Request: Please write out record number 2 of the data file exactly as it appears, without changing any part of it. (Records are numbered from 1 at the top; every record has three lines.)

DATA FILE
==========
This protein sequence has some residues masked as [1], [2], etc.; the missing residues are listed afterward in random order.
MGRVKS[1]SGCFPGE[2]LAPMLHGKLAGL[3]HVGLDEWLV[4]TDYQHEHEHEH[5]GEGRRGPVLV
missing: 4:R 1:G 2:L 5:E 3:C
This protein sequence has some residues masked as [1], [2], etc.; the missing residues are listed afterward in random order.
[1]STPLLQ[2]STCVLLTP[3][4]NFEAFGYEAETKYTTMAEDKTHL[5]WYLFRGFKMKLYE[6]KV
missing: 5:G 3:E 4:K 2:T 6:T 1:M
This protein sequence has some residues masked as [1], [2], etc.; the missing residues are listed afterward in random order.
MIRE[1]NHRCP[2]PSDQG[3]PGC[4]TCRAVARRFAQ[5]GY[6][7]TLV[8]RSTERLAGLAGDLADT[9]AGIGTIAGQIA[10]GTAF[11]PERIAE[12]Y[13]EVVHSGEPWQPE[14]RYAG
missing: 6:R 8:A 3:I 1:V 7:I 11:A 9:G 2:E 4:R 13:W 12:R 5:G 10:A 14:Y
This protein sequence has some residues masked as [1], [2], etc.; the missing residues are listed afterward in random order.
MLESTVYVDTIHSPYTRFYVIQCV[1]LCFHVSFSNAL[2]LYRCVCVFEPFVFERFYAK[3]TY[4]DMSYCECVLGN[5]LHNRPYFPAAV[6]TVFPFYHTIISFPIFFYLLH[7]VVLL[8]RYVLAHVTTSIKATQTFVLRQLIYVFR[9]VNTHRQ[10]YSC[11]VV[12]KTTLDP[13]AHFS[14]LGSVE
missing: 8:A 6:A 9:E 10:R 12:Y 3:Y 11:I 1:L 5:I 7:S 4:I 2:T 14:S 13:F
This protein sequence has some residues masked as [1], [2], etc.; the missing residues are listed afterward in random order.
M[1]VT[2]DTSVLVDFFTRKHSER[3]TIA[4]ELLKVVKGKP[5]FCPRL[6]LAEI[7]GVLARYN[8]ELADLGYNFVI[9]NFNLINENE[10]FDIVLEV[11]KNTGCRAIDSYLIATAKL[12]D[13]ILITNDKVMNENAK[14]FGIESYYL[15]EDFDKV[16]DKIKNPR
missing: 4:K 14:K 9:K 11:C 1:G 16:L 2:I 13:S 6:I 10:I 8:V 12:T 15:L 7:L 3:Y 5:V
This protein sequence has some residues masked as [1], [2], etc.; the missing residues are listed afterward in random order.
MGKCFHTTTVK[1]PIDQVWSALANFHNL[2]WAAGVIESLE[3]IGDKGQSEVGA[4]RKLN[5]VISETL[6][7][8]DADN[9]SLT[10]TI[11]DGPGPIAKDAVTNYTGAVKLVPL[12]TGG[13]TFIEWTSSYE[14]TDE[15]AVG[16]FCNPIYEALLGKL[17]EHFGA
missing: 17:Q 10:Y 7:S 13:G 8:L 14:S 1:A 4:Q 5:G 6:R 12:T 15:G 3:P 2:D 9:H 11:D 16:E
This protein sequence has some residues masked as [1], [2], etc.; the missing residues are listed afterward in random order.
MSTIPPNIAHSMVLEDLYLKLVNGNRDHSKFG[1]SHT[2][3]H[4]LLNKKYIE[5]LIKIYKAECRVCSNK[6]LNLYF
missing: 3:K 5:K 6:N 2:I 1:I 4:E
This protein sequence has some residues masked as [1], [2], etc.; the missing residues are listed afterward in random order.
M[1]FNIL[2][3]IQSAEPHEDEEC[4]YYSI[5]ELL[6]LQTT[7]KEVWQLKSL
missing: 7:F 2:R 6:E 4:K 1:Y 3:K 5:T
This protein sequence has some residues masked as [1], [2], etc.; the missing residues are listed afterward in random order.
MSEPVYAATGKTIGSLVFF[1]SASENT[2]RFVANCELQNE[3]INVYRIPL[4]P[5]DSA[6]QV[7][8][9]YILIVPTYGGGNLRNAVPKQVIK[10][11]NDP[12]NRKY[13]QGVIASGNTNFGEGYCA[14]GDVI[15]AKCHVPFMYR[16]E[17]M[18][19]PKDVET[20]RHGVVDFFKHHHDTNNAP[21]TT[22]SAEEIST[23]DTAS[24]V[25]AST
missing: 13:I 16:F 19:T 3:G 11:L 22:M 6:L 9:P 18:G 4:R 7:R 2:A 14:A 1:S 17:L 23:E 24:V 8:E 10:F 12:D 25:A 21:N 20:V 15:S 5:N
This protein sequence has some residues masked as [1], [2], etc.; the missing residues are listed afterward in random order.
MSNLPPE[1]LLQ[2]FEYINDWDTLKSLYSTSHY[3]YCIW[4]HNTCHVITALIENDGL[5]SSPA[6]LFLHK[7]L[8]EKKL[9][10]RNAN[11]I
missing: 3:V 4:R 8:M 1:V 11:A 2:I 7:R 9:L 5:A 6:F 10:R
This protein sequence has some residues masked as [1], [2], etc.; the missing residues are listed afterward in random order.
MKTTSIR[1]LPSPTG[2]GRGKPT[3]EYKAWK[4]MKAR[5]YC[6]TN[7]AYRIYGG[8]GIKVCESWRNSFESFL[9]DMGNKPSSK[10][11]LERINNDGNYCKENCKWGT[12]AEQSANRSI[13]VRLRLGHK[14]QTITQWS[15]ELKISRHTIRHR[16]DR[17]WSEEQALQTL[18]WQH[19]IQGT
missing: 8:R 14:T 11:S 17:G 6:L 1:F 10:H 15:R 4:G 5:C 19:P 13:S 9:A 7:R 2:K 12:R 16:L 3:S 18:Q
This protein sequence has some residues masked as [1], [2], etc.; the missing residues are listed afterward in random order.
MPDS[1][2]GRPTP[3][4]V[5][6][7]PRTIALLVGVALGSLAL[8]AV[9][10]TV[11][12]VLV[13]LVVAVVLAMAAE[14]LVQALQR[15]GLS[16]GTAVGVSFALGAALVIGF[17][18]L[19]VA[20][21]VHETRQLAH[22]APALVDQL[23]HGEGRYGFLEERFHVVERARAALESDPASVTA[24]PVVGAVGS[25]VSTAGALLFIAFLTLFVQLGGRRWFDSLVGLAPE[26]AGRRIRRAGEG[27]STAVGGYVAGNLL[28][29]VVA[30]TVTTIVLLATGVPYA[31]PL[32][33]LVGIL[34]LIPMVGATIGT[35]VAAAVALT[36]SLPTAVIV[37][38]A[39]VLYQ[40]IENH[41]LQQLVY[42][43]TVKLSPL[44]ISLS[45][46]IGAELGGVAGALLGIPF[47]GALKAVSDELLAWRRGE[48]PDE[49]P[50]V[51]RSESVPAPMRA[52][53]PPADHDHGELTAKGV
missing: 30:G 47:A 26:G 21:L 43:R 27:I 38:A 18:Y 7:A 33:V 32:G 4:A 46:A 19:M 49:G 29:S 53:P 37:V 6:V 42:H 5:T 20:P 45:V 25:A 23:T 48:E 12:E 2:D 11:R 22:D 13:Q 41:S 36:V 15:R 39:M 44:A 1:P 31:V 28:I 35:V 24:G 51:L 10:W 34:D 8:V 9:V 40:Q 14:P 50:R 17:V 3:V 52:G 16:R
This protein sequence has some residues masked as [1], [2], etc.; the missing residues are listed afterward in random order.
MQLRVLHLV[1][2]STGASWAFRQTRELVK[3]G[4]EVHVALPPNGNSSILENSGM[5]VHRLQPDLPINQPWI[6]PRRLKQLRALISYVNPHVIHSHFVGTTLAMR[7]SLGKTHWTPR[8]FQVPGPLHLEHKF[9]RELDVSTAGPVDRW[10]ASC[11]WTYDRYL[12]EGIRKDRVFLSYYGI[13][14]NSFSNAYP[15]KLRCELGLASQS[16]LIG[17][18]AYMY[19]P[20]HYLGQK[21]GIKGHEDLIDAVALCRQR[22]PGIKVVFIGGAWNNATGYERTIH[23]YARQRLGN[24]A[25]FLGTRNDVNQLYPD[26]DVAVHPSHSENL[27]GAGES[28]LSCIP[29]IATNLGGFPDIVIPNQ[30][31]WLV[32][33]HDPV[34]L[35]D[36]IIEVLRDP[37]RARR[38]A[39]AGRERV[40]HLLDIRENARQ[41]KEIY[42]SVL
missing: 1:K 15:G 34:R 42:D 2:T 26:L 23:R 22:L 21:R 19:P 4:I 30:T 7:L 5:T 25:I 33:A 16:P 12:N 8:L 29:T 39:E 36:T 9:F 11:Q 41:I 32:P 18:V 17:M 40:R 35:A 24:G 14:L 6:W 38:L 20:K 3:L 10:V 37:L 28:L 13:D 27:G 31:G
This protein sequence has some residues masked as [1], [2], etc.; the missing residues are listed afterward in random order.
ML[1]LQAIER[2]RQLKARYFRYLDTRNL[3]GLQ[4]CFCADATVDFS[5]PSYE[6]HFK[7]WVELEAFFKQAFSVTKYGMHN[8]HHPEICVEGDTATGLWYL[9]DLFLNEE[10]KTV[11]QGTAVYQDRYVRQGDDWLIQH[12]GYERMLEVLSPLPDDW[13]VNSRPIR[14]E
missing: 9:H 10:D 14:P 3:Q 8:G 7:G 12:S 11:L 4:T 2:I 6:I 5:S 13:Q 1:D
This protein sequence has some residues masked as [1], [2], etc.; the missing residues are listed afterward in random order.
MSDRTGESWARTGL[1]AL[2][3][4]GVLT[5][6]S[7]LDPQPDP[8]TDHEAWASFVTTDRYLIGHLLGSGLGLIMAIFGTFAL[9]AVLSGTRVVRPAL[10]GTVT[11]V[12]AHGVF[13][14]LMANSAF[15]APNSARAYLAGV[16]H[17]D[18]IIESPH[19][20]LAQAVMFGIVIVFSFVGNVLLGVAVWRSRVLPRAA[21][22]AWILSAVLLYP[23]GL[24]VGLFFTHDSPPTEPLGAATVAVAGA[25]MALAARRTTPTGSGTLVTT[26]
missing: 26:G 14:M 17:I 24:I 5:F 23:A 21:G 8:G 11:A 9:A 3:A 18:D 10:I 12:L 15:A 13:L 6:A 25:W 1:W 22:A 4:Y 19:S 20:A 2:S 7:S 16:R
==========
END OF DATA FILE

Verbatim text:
This protein sequence has some residues masked as [1], [2], etc.; the missing residues are listed afterward in random order.
[1]STPLLQ[2]STCVLLTP[3][4]NFEAFGYEAETKYTTMAEDKTHL[5]WYLFRGFKMKLYE[6]KV
missing: 5:G 3:E 4:K 2:T 6:T 1:M